He might be the sexiest man in London, according to his fan site (which he definitely writes himself), but he’s also the most arrogant man she’s ever met.
She might have the longest legs he’s ever seen, but she also has the sharpest tongue.
For years, rival TV presenters Sabrina Carlton and Nick Davenport have traded barbs on their respective shows. The public can’t get enough of their feud, but after Nick airs Sabrina’s family scandals to all of Britain, the gloves are off. They can barely be in the same room together—but these longtime enemies are about to become the unlikeliest of cohosts.
With their reputations on the rocks, Sabrina and Nick have one last chance to save their careers. If they can resurrect a sinking morning show, they’ll still have a future in television. But with ratings at an all-time low and a Christmas Eve deadline to win back the nation’s favor, the clock is ticking—and someone on their staff doesn’t want them to succeed.
Small mishaps on set start adding up, and Sabrina and Nick find themselves—quelle horreur—working together to hunt down the saboteur…and discovering they might have more in common than they thought. When a fiery encounter is caught on camera, the public is convinced that the reluctant co-hosts are secretly lusting after one another.
The public might not be wrong.
Their chemistry has always been explosive, but with hate turning to love, the stakes are rising and everything is on the line. Neither is sure if they can trust these new feelings…or if they’ll still have a job in the New Year.
Their boss started turning her pen in circles again. “You are correct in that you’ve both knocked yourselves out of contention for the evening show. That position will be offered elsewhere.”
Sabrina released a long breath, and Nick closed his eyes momentarily.
“So that’s it?” she said, with a slight feeling of unreality. Despite the setbacks since the summer, apparently she hadn’t really expected this to happen. “We’re both out?”
“Of the evening programming, yes. Your nights are going to be considerably more open.” Hania looked past Sabrina again, as the office door opened. “But if you agree to my suggestion, you’re also going to have to start getting up a lot earlier.”
Nick turned his head first, and his entire body went still.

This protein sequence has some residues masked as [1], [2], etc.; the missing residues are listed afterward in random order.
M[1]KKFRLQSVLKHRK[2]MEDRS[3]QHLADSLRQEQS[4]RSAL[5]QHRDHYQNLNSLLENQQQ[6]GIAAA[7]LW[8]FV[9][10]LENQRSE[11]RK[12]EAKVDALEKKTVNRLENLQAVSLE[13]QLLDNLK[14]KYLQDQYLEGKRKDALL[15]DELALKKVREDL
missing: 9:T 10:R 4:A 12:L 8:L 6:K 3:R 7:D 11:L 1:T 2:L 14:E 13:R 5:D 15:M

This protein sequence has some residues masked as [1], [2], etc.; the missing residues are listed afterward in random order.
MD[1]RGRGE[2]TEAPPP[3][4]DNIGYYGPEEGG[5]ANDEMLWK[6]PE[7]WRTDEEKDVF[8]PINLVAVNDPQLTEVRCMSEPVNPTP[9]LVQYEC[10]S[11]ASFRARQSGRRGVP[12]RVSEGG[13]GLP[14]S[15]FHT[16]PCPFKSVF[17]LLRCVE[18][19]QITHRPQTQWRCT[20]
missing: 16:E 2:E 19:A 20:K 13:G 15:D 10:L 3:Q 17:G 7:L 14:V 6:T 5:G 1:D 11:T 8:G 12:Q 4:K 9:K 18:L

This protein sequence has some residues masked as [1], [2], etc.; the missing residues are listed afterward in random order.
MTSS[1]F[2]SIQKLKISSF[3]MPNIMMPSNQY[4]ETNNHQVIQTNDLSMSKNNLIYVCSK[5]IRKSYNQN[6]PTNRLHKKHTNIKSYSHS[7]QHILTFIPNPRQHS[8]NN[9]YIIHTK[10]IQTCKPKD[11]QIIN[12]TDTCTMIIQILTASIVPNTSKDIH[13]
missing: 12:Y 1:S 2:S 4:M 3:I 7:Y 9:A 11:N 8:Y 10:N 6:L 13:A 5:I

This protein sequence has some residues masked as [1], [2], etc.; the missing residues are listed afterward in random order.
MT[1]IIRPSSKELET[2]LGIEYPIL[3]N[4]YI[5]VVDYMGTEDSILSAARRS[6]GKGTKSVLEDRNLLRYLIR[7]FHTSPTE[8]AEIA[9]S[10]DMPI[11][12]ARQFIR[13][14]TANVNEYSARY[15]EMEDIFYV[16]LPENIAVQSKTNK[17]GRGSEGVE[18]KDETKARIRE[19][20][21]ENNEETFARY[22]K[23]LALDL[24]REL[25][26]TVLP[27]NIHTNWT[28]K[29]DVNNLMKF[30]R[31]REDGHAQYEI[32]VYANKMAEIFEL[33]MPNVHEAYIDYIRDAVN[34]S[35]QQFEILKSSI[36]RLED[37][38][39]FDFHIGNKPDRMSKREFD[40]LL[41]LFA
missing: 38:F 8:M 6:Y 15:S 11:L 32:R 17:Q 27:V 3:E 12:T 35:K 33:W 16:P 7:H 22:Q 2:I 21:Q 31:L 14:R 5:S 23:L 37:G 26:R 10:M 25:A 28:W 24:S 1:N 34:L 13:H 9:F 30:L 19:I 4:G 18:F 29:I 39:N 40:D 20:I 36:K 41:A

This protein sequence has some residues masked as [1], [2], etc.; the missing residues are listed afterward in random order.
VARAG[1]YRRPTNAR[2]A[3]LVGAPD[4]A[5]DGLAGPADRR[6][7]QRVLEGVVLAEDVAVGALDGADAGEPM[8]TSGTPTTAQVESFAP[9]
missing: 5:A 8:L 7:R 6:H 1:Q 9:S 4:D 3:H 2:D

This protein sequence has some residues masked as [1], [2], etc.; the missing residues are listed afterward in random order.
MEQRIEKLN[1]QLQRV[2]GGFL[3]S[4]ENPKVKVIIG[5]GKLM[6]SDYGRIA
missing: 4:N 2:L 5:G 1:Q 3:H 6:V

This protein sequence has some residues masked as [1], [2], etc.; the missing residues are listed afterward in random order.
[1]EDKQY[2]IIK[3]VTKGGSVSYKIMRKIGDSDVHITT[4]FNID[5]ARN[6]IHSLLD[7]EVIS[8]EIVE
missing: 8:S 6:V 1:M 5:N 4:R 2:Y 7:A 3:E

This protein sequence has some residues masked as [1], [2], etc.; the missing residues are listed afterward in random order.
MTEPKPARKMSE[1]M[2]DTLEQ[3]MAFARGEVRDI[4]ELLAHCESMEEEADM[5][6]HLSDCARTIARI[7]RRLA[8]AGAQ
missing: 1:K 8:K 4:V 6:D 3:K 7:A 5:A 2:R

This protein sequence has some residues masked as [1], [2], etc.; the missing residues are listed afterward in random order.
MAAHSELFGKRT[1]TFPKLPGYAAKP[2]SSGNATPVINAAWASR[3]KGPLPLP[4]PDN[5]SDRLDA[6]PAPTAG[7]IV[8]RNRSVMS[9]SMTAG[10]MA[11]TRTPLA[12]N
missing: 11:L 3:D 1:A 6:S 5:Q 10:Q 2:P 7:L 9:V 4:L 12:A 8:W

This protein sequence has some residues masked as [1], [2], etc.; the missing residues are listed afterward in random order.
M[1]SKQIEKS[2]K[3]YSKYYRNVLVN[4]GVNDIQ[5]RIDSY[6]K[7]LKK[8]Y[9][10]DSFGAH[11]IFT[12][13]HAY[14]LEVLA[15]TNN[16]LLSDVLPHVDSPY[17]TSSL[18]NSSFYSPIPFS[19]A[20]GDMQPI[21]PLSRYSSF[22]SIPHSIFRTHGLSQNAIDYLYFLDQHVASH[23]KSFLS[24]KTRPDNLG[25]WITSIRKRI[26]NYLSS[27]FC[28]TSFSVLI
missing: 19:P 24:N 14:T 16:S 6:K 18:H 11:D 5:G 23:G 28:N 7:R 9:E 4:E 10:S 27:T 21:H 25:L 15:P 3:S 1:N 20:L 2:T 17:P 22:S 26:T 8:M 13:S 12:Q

She swung around and was greeted with her own smiling face on a full-length poster board. Her printed image had been placed back-to-back with Nick’s, and someone had done some excessive editing, because she’d never leaned on him in her life.
Her gaze travelled from their glossy heads to the sarcastic advertising copy scrawled across the cardboard: ’tis the season for peace and goodwill. And miracles. Wake Me Up London with Sabrina Carlton and Nick Davenport, weekdays at seven throughout December.
They broke the silence with an unusually united sentiment.
“Oh, I don’t think so.” Sabrina physically retreated from the horrifying prospect.
“I hope that’s a bad joke.” Palpable outrage from Nick. His fingertips were digging hard enough into the arm of his chair that she could see his knuckles flexing. “I don’t mind the odd piece of human-interest filler—nobody wants doom and gloom 24/7 and there are people who deserve recognition—but the morning show has been egregious rubbish for years. If you seriously think I’m going to sit there and smile inanely while people with too much time on their hands argue about—what was one of their scintillating topics, the ethics of putting tutus on puppies?—you can think again. And why am I second billing on the poster?”
“Alphabetical and moral seniority,” Sabrina said breezily. He was so annoyed that she’d recovered a bit of composure in response. She inclined her head towards their chummy-looking cardboard selves. “And it pains me to state the obvious, but you’re literally the poster boy for inane smiles, Troy McClure. Bit late to change your brand now.”
Nick’s jaw had stopped twitching, but his eye picked up the slack.
From her seat close to the offending poster, a member of the social media team cleared her throat. “Er…is the plan to boost WMUL’s embarrassingly shit ratings by turning the set into a Hamlet-style bloodbath? Because it’ll be job well done in any scenario that puts them on the same couch.”
“I’ve worked for the network since I was twenty-one,” Nick said, slipping back into his shield of drawling amiability. It tended to net more wins. One may smile, and smile, and be a villain. “I’ve headlined alone for almost four years, and I’ve made a damn good job of it.”
“Yes, you have,” Hania agreed. “You’re excellent at your job. Witty, tenacious, attractive—the public accolades are spot-on.” Before Nick’s head could expand too far, she continued, “You also humiliated your boss in a public forum. If you wanted to keep your name on the evening billing, you should have exercised some discretion. You’re on such thin ice here that one false step is going to drop you right in it. I hope I’m making myself clear.”
She walked around her desk to sweep a glance up and down the poster board, before she leaned a companionable elbow on it. “Happily for us all, the public is fascinated with your obvious feud. You surmise correctly that Wake Me Up London is in a losing battle where the ratings are concerned. I have a feeling that the two of you could salvage that situation.”
Nick opened his mouth again, and Hania finished, “And you’ve got from the beginning of December until Christmas Eve to prove me right.”
Lucy Parker lives in the gorgeous Central Otago region of New Zealand, where she feels lucky every day to look out at mountains, lakes, and vineyards. She has a degree in Art History, loves museums and galleries, and doodles unrecognizable flowers when she has writer’s block.
Her interest in romantic fiction began with a pre-teen viewing of Jane Austen’s Pride and Prejudice (Firth-style), which prompted her to read the book as well, and the rest was history.
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